A Works Project Administration-era post office in Santa Monica has been approved for a relocation plan despite objections from community members and city officials.

The U.S. Postal Service announced Aug. 17 that it has approved the proposal to relocate retail services from the Santa Monica Post Office at 1248 Fifth St., to a carrier annex facility less than a mile away at 1653 Seventh St.

Postal officials have said the move is among pending relocations or closures nationwide as the Postal Service seeks to reduce costs and generate revenue through the sales of its buildings.

According to a recent report, the federal agency, which is not supported by tax dollars, experienced a net loss of $5.2 billion in the third fiscal quarter. Contributing significantly to the loss was $3.1 billion in expenses for a congressional mandated prefunding of retiree health benefits, the report said. Total mail volume has also dropped 20 percent in the past three years, the agency said.

Some residents have objected to the plan, arguing that the current post office is in a central part of the city and the annex property is away from the downtown area, creating potential safety concerns for those who would have trouble accessing it. Residents have also expressed concerns about possible impacts to the historic characteristics of their post office, which was built in 1937.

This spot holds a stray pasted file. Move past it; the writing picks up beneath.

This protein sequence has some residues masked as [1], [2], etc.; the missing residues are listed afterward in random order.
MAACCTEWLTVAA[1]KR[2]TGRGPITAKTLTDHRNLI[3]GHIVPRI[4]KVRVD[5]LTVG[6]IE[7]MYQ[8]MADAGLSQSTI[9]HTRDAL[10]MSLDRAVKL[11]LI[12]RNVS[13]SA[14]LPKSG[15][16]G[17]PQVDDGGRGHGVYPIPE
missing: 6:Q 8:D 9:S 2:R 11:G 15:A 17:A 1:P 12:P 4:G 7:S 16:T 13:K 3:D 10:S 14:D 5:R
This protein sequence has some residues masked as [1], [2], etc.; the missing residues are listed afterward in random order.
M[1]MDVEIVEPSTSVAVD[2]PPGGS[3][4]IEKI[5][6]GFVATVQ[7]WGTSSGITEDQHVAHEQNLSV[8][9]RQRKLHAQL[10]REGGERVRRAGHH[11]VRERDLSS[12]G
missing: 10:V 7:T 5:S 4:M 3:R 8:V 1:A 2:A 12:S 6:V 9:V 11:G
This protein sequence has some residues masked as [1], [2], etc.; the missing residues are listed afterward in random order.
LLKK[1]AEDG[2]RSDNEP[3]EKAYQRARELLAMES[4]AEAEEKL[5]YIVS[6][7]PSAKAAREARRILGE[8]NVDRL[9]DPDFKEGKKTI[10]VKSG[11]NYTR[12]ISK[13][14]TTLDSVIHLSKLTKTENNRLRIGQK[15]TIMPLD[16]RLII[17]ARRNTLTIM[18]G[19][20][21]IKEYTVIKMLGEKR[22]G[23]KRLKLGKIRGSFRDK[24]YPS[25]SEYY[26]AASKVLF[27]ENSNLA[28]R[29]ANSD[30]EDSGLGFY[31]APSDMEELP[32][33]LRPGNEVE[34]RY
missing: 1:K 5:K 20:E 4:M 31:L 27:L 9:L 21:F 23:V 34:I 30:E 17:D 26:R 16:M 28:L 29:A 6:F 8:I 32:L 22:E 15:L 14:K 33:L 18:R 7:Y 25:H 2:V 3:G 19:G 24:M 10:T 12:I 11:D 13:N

Santa Monica City Council members unanimously approved a motion Aug. 14 to notify the Postal Service of their desires for the Fifth Street post office to remain open to the public and continue providing retail and mail services.

Following the Postal Service’s announcement, Rep. Henry Waxman (D-Santa Monica) issued a statement about his opposition to the decision.

“Today I was troubled to learn that the USPS plans to sell the main branch of the Santa Monica Post Office. The entire city relies on the Santa Monica Post Office to mail packages, buy stamps, and rent post office boxes. It is as much a part of the community as Palisades Park, Santa Monica Pier and City Hall,” the congressman wrote. “While I understand USPS is under enormous pressure to cut costs, closing this iconic building, which has served the residents of Santa Monica since 1938, will do little to improve the Postal Service’s long-term financial position.”

Postal Service representatives held a community meeting in Santa Monica on July 19, and a written public comment period was open from June 26 through Aug. 3 to gather public comments. All public input received was then forwarded to USPS headquarters in Washington, D.C., where the final decision was made, Postal Service spokesman Richard Maher said.

Under the approved plan retail lobby service, post office box delivery and bulk business mail acceptance will move, but a date for the relocation has not yet been determined. There will be no change in post office box numbers or ZIP code, and the agency plans to sell the Fifth Street building after operations are transferred, Maher said.

The decision may be appealed within 15 days to:

Vice President of Facilities,

Pacific Facilities Service Office, 1300 Evans Ave. Ste. 200, San Francisco, CA 94188-0200.

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